Today at the Startup 2009 conference in New York City, Business Insider’s Henry Blodget interviewed Facebook co-founder Chris Hughes on stage. Hughes recently moved to the city and has been going around to various colleges on the east coast talking to students who have good ideas, but don’t necessarily know how to start companies, as he put it. On the topics of Facebook, the Obama campaign (he was a major player in the online side of it) and even Twitter, he had some interesting things to say.
On Facebook, Blodget of course had to bring up the allegations that the idea was stolen when Hughes was still in college with co-founders Mark Zuckerberg and Dustin Moskovitz. “Not true,” says Hughes. While both Zuckerberg and Moskovitz dropped out of Harvard to move west to focus on Facebook full-time, Hughes stayed in school. But it’s a decision that Hughes admits he kind of regrets. He wishes that he could have been working on it full-time from the beginning.
The back story has been told many times before, but from Hughes perspective, Facebook was started as a way for friends to share what they thought was cool on the web in a trusted environment. And to get updates on what other people were doing. It’s hard to know if that’s a bit of revisionist history (at least the way he’s phrasing it), as those two things happen to be exactly what Facebook is so focused on right now. Sharing things from around the web is finally starting to come into focus with Facebook Connect taking off. And getting updates on what others are up to is the major part of the redesigned homepage which, yes, looks a lot like Twitter — that other service dedicated to status updates.
Speaking of Twitter, during the Q&A portion, someone asked for Hughes’ thoughts on the service. Hughes had apparently only just started using it when he was being interviewed for his Fast Company cover story a couple months ago, and the magazine noted that he had done so, “albeit reluctantly.” But now, Hughes seems quite sold on the service. “I think Twitter is great,” he said before going on about how he doesn’t believe that there can only be one service that everyone uses to share things — something which I absolutely agree with. Instead, he sees Twitter as just one of many new ways to communicate on the web, and believes there will be room for “dozens of applications like this.”
Blodget then got Hughes to talk a bit about his experience with the Obama campaign. Hughes broke it down into simple terms, noting that all the campaign really did was use existing technology to make campaigns more efficient. The key parts of that were ways to help the campaign raise money easier, and also to connect with voters to form an emotional relationship.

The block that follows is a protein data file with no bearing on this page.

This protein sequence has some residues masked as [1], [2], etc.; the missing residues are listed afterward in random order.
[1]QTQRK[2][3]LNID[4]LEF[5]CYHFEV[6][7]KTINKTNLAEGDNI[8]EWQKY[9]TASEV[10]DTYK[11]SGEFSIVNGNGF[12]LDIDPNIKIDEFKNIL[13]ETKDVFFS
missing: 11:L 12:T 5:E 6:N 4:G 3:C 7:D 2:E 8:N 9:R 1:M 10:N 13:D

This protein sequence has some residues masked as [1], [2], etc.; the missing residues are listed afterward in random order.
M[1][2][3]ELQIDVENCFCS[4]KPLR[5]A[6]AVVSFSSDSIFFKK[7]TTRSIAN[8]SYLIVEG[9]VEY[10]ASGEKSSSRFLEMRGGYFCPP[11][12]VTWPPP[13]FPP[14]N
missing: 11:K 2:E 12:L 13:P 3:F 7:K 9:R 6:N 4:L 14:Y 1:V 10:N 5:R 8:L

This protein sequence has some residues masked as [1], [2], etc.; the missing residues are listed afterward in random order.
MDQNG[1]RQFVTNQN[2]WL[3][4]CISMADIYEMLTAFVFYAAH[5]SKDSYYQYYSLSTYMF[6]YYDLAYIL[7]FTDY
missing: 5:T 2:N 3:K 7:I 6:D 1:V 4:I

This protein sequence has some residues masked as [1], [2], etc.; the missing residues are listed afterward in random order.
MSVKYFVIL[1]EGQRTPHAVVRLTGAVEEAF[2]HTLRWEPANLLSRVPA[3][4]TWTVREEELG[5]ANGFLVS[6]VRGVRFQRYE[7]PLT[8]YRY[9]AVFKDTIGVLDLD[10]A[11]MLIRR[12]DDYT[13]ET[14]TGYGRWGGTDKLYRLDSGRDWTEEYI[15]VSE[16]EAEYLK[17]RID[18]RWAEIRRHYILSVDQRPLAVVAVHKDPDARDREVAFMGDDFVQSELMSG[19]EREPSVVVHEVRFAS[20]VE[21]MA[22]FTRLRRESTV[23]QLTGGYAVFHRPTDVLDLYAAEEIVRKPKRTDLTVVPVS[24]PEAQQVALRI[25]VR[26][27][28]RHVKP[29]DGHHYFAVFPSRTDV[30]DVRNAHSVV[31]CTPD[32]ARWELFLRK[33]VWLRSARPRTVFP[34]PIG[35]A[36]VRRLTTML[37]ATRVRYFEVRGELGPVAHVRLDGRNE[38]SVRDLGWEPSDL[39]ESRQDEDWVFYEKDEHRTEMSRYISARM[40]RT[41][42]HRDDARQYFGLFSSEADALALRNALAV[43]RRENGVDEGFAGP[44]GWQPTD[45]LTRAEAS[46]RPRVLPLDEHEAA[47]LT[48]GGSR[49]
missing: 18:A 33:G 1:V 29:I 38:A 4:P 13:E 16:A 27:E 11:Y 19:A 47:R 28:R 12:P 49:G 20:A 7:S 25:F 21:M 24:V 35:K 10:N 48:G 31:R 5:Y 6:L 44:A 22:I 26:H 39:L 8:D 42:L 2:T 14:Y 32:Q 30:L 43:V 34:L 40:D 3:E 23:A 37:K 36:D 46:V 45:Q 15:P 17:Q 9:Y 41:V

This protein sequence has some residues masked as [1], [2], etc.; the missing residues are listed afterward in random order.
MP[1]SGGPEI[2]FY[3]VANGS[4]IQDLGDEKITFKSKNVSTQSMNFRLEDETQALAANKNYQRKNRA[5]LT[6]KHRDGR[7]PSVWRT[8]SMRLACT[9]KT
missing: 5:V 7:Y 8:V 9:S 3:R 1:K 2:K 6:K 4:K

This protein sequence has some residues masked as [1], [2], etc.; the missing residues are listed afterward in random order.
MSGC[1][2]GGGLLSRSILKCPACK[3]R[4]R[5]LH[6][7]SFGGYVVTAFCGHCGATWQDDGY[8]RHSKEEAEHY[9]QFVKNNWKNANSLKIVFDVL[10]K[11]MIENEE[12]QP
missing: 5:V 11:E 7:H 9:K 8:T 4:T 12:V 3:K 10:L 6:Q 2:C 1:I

He talked about how right after one of former Vice Presidential candidate Sarah Palin’s speeches in which she belittled what the Obama campaign was doing with its online efforts, the entire team got fired up and starting sending out a mass of emails to supporters. Hughes and the team realized that Palin was an extremely divisive person, and used people’s dislike of her as a way to raise money instantly online. Obviously, it worked to the tune of millions upon millions of dollars.
Blodget wondered if that type of campaign victory was a one-time thing, asking if the Republicans had found their “Chris Hughes.” Hughes wasn’t sure if they had, but guessed that in the next round of major elections, the Republicans will probably have a similar game plan. “We weren’t doing brilliant new things,” Hughes said continuing on that they just knew what would work online.
The talk then turned back to Facebook, where Blodget wondered if Hughes felt the company was doing the right things in order to become a profitable company. Not surprisingly, Hughes is very optimistic about Facebook’s business potential, noting that the company is just in the process of trying a bunch of interesting ideas and seeing what works. He reiterated Zuckerberg’s claims that by the end of the year, Facebook plans to be cash-flow positive.
One audience member asked why Facebook wasn’t doing the type of big advertising site branding that its rival MySpace was doing. “There’s a reason we don’t do that. Ads shouldn’t be in people’s way,” Hughes noted before saying that the best type of advertising is non-intrusive and interesting. Clearly, he doesn’t think too highly of MySpace’s Fanta ads.
Hughes is positive that bigger and better online advertising possibilities will exist over the course of the next few years. And he obviously thinks Facebook will be able to take advantage of that in a very meaningful way, given that it has over 200 million users — and is still growing at a nice rate.